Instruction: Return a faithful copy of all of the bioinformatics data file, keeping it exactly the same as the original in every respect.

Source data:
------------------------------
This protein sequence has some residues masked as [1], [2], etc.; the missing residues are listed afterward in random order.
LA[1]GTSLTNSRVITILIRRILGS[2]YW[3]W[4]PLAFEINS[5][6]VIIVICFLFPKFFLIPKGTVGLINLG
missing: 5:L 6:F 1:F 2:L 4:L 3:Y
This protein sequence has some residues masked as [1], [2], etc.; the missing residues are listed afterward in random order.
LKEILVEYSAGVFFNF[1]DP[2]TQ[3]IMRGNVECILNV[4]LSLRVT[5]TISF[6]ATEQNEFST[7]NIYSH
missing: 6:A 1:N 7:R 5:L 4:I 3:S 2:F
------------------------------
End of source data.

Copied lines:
This protein sequence has some residues masked as [1], [2], etc.; the missing residues are listed afterward in random order.
LA[1]GTSLTNSRVITILIRRILGS[2]YW[3]W[4]PLAFEINS[5][6]VIIVICFLFPKFFLIPKGTVGLINLG
missing: 5:L 6:F 1:F 2:L 4:L 3:Y
This protein sequence has some residues masked as [1], [2], etc.; the missing residues are listed afterward in random order.
LKEILVEYSAGVFFNF[1]DP[2]TQ[3]IMRGNVECILNV[4]LSLRVT[5]TISF[6]ATEQNEFST[7]NIYSH
missing: 6:A 1:N 7:R 5:L 4:I 3:S 2:F